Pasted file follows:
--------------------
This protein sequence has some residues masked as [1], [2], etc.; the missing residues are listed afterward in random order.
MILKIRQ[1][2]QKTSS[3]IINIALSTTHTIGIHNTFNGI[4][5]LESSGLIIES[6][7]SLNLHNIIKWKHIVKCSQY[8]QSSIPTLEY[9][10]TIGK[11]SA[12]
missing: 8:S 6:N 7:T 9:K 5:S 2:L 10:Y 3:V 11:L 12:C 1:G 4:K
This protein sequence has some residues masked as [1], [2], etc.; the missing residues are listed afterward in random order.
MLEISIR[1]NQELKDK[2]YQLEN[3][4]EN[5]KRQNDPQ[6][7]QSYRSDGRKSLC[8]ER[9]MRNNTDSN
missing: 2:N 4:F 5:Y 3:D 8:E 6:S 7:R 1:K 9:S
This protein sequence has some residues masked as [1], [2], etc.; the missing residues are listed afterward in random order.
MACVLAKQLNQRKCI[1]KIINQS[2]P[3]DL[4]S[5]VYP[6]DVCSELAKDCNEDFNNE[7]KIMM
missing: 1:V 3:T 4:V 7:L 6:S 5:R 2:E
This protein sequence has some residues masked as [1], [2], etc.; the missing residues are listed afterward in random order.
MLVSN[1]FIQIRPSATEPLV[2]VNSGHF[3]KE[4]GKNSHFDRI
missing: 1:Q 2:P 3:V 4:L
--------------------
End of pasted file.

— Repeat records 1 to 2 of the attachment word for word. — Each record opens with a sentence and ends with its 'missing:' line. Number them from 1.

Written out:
This protein sequence has some residues masked as [1], [2], etc.; the missing residues are listed afterward in random order.
MILKIRQ[1][2]QKTSS[3]IINIALSTTHTIGIHNTFNGI[4][5]LESSGLIIES[6][7]SLNLHNIIKWKHIVKCSQY[8]QSSIPTLEY[9][10]TIGK[11]SA[12]
missing: 8:S 6:N 7:T 9:K 5:S 2:L 10:Y 3:V 11:L 12:C 1:G 4:K
This protein sequence has some residues masked as [1], [2], etc.; the missing residues are listed afterward in random order.
MLEISIR[1]NQELKDK[2]YQLEN[3][4]EN[5]KRQNDPQ[6][7]QSYRSDGRKSLC[8]ER[9]MRNNTDSN
missing: 2:N 4:F 5:Y 3:D 8:E 6:S 7:R 1:K 9:S